Security is in-your-face tight all around the future cannabis oil factory, conceived as the world’s largest. Armed guards, electronically-controlled gates, tall fences, high-resolution cameras: the place is breach-proof. It isn’t surprising, given the location and what’s going on inside. Workers are gearing up to produce massive amounts of marijuana. Colombian gold. Not the same stuff you might have encountered in high school, decades ago.
Joe Wai remembers when this city’s Chinatown wasn’t synonymous with danger, drugs and filth. When people weren’t warned to steer clear of the place. Back in the 1970s, businesses thrived. Neon signs illuminated even alleyways, and restaurants remained open all night. “The sidewalks were jammed with people,” says Mr. Wai, a prominent Vancouver architect. “Things were never so good. But it didn’t last.”We all know what happened.
Nicolas Leech-Crier steers his black mountain bike into a fetid laneway, the one he calls Crack Alley. It’s a hot zone for outdoor drug use, here in Vancouver’s troubled Downtown Eastside (DTES). Sure enough, we see used crack pipes scattered about the broken pavement. Yellowed and soiled, potentially tainted with infectious disease. They aren’t a big concern to Leech-Crier. He’s looking for the greater danger: discarded syringes, or “sharps,” used for injecting illicit drugs.
Muck Rack makes it simple to find people, tweets, or articles that mention any name, keyword, company, hashtag etc. We've compiled this guide to help you make the most of your search.
Selecting a term
Start searching tweets, articles from media outlets, articles mentioned in tweets, journalists'
names, titles and bios with some suggested searches:
Companies or Topics (e.g. iPhone, Microsoft)
Phrases (e.g. "cloud computing") — use quotes to keep the terms together
Twitter handles (e.g. @username) — returns those who have mentioned or replied to
Names (e.g. "David Pogue")
Hashtags (e.g. #sxsw, #london2012)
Bio details (e.g. vegan, Olympics, father)
Muck Rack's Advanced Search allows for many boolean operators.
Find results that mention multiple specified terms, use AND or
+. For example, ensure each result contains both Elon Musk and Mark Zuckerberg by
searching Obama AND Romney or Obama + Romney.
Use the operators OR or , to broaden your search when you'd like either of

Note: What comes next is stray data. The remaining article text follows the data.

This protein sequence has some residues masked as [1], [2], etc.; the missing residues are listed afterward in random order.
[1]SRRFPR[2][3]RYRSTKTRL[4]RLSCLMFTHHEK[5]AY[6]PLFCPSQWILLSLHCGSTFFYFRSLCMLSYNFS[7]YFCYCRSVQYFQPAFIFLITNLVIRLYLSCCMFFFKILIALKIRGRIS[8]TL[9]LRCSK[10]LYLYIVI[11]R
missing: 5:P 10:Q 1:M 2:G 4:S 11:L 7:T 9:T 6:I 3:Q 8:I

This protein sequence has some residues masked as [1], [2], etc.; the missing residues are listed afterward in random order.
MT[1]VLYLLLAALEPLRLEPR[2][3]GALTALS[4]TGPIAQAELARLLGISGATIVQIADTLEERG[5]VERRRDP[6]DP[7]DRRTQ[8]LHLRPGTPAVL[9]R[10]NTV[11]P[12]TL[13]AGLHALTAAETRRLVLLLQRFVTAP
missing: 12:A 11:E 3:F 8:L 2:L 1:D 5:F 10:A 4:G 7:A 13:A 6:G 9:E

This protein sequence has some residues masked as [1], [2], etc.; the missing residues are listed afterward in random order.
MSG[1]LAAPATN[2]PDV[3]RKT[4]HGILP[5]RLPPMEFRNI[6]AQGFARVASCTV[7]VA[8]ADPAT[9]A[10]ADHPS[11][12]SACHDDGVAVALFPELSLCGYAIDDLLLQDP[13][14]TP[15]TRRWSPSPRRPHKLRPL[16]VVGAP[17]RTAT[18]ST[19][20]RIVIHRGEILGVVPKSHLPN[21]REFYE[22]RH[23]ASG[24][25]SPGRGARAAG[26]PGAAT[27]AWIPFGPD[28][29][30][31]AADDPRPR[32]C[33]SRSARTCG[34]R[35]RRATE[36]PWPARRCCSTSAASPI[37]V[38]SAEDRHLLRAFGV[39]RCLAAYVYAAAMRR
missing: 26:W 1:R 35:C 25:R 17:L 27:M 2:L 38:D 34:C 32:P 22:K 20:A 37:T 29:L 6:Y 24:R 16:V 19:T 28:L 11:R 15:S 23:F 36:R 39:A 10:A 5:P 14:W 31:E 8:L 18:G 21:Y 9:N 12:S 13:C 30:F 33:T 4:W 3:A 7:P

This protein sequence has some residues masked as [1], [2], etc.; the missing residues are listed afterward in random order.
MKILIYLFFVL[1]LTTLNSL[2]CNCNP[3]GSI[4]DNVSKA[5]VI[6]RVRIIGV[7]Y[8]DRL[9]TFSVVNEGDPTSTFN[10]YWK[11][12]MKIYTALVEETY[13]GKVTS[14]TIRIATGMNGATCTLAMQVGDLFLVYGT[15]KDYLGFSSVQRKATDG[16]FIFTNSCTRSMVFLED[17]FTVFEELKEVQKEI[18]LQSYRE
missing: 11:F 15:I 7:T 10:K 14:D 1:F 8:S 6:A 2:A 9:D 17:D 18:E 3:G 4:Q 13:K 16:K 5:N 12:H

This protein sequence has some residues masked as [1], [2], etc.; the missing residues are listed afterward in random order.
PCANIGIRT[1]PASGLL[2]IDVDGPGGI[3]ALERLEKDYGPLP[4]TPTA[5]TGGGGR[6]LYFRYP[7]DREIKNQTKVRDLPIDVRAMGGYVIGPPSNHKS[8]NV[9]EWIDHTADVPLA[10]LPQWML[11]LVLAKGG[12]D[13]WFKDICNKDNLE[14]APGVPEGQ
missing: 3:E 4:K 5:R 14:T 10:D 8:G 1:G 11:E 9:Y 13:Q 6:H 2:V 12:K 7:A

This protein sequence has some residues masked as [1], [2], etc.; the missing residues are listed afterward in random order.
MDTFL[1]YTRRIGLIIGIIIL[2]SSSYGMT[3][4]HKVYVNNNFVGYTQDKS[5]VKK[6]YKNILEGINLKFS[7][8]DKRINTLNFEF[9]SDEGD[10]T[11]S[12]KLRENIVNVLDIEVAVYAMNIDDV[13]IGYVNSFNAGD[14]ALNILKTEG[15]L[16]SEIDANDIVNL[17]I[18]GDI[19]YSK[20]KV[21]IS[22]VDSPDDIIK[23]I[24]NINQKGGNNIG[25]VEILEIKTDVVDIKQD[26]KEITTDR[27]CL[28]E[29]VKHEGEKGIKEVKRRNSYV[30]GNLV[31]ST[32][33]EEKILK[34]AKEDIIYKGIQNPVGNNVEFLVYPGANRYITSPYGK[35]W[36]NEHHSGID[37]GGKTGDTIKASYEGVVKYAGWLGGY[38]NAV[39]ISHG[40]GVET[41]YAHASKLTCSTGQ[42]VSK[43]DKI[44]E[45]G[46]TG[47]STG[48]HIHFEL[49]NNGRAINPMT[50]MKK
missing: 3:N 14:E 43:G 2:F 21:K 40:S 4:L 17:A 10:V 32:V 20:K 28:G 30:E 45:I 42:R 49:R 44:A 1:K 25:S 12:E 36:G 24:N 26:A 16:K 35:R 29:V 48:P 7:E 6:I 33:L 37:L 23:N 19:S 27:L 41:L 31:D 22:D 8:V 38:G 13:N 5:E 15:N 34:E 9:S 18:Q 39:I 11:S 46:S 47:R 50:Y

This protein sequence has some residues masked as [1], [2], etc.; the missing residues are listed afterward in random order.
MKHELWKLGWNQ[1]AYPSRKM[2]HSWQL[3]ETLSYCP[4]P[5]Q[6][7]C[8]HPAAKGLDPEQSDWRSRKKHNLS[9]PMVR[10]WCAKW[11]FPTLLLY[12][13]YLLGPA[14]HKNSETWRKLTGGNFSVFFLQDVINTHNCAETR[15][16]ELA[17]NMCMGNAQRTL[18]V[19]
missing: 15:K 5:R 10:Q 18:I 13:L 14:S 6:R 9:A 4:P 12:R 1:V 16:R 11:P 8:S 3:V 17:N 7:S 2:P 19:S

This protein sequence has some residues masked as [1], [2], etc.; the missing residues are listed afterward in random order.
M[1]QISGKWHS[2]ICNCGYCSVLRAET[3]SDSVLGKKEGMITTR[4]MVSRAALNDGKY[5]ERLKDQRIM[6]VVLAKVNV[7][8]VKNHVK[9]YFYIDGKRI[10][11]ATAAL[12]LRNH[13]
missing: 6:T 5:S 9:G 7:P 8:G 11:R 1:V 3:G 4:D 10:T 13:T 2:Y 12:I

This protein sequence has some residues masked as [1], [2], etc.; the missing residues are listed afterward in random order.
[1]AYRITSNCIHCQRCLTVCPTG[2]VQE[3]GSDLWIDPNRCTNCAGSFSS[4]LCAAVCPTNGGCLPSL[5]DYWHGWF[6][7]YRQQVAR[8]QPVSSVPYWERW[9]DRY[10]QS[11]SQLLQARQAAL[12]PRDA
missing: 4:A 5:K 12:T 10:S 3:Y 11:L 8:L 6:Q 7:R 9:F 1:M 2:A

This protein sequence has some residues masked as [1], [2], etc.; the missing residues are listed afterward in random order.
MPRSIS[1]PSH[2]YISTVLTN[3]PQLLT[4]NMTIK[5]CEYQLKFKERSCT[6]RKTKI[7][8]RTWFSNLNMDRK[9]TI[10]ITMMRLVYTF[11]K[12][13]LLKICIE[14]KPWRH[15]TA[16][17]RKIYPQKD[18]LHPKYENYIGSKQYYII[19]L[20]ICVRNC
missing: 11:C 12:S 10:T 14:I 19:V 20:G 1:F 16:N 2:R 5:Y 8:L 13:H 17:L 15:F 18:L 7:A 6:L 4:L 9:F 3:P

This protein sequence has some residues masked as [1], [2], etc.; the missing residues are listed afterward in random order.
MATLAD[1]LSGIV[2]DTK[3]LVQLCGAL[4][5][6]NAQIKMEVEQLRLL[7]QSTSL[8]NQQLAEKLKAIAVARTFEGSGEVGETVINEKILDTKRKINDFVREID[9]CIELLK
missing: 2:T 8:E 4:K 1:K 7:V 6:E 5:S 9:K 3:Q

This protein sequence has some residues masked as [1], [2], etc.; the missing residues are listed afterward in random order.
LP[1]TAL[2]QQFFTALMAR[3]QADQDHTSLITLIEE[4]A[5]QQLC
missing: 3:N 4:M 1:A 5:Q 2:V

multiple terms to appear in results. (This is the default behavior of our search when no operators
are used.) For example, search for democrat OR republican to find results that refer to
Democrats and/or Republicans.
Use NOT or - to subtract results from your search. For
example, searching Disney will yield results about the Walt Disney Company as well as Walt Disney
World Resort. To exclude mentions of Disney World, search for Disney -World or Disney
When using one of these operators with a phrase, enclose it in quotation marks. For example, you can
find results about smartphones excluding Apple's iPhone 4S by searching smartphone -"iPhone
Exact case matching or punctuation
If you're searching for a brand name or keyword that relies on specific punctuation marks or capitalization, you can
find results that match your exact query by adding matchcase: before the keyword you're searching for, like matchcase:E*TRADE .
Use parentheses to separate multiple
boolean phrases. For example, to find journalists talking about having fun in Disney World or
Disneyland, search for ("disney world" OR disneyland) AND fun.
An asterisk can be used to search for any variation of a root word truncated by the asterisk. For example, searching for admin* will return results for administrator, administration, administer, administered, etc.
A near operator is an AND operator where you can control the distance between the words. You can vary the distance the near operation uses by adding a forward slash and number (between 0-99) such as strawberries NEAR/10 "whipped cream", which means the strawberries must exist within 10 words of "whipped cream".